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Civil Rights Division Lawyers Slapped With Sanctions



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For the last nine months, the Justice Department has been stonewalling requests for more information about its dismissal of the voter-intimidation case against the New Black Panther party. The department has denied requests for information about the case from newspapers and members of Congress, and is refusing to comply with subpoenas issued by the U.S. Commission on Civil Rights.

But that’s not the only case where the Justice Department has been reluctant to show its work. This week, a federal district court in Kansas imposed sanctions on the same Civil Rights Division (CRD) officials who spiked the Panthers case, Loretta King and Steve Rosenbaum, for their refusals to provide information in another case. Breaking the president’s promise to have the most transparent administration in history, Rosenbaum and King’s concealment of information will cost the taxpayers thousands of dollars.

I previously wrote about a sanction of $587,000 in attorneys’ fees imposed against the department and King in Johnson v. Miller, a redistricting case that went all the way to the Supreme Court during the Clinton administration. In this latest case, U.S. v. Sturdevant, the Housing Section of the CRD filed a lawsuit in the United States District Court for the District of Kansas claiming discrimination. The Housing Section is headed by Rosenbaum, and the CRD was headed by King during the relevant time in this case.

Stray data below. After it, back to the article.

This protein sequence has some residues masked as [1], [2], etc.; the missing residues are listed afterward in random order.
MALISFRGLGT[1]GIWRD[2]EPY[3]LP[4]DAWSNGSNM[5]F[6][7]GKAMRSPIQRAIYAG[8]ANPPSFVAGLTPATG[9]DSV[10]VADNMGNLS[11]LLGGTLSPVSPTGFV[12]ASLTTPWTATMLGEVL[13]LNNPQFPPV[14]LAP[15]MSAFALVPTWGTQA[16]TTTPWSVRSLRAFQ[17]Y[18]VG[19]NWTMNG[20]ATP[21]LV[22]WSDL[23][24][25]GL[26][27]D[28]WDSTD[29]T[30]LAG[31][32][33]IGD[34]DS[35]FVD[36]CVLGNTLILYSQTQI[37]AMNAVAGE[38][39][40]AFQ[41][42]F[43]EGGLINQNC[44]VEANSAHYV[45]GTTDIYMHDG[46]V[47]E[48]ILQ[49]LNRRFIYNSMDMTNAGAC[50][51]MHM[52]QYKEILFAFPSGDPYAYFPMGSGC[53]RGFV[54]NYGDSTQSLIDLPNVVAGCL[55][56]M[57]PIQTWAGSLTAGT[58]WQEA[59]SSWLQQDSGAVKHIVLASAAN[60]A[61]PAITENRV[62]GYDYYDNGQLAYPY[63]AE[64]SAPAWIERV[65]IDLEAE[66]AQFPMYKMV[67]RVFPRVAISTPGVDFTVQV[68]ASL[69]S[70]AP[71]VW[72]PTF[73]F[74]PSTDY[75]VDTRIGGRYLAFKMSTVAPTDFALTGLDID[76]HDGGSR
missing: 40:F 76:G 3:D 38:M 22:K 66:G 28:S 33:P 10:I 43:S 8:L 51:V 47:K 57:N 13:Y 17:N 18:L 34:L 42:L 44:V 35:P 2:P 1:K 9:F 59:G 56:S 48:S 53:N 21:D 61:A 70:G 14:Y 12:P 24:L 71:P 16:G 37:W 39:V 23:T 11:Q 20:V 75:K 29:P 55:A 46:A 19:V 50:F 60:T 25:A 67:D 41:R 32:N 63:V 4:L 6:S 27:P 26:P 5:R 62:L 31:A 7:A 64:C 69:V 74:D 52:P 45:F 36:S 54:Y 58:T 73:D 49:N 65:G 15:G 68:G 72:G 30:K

The U.S. Magistrate Judge, David Waxse, a former legal counsel for the ACLU in Kansas and western Missouri, is not exactly a conservative in ideology or temperament. Yet he has awarded sanctions against the individual Housing Section attorneys handling the case, because Rosenbaum and his cadre of lawyers would not answer interrogatories from the defendants requesting information.

What is clear from reading the order is that, as usual, the CRD made broad accusations of discriminatory conduct when it filed its complaint, but when it was asked to provide specific examples or actual evidence of such discrimination, it failed to do so. Lawyers for both sides have until January 20 to determine the amount of the award to be made to the defendants. While the CRD lawyers “shall be solely responsible for paying the monetary sanctions,” there is no doubt the department will reimburse them, so the American taxpayer will end up footing the bill for Rosenbaum’s outrageous behavior and his failure to properly supervise the lawyers who work for him. That particular sanction is also very unusual — I have never seen a sanction order directed at individual lawyers that specifically says their employer is not responsible for paying the costs.


Just a reminder: During the Clinton administration, the CRD was sanctioned in eleven different cases for over $4.1 million for filing frivolous and unwarranted discrimination claims. During the Bush administration, when liberals claim there was politicization going on in the division, I am not aware of a single such sanction. Looks like the Obama administration is all set to follow the Clinton’s administration’s example — not quite what one would expect from the supposed “revitalization” of the division that Holder claims it is undergoing.



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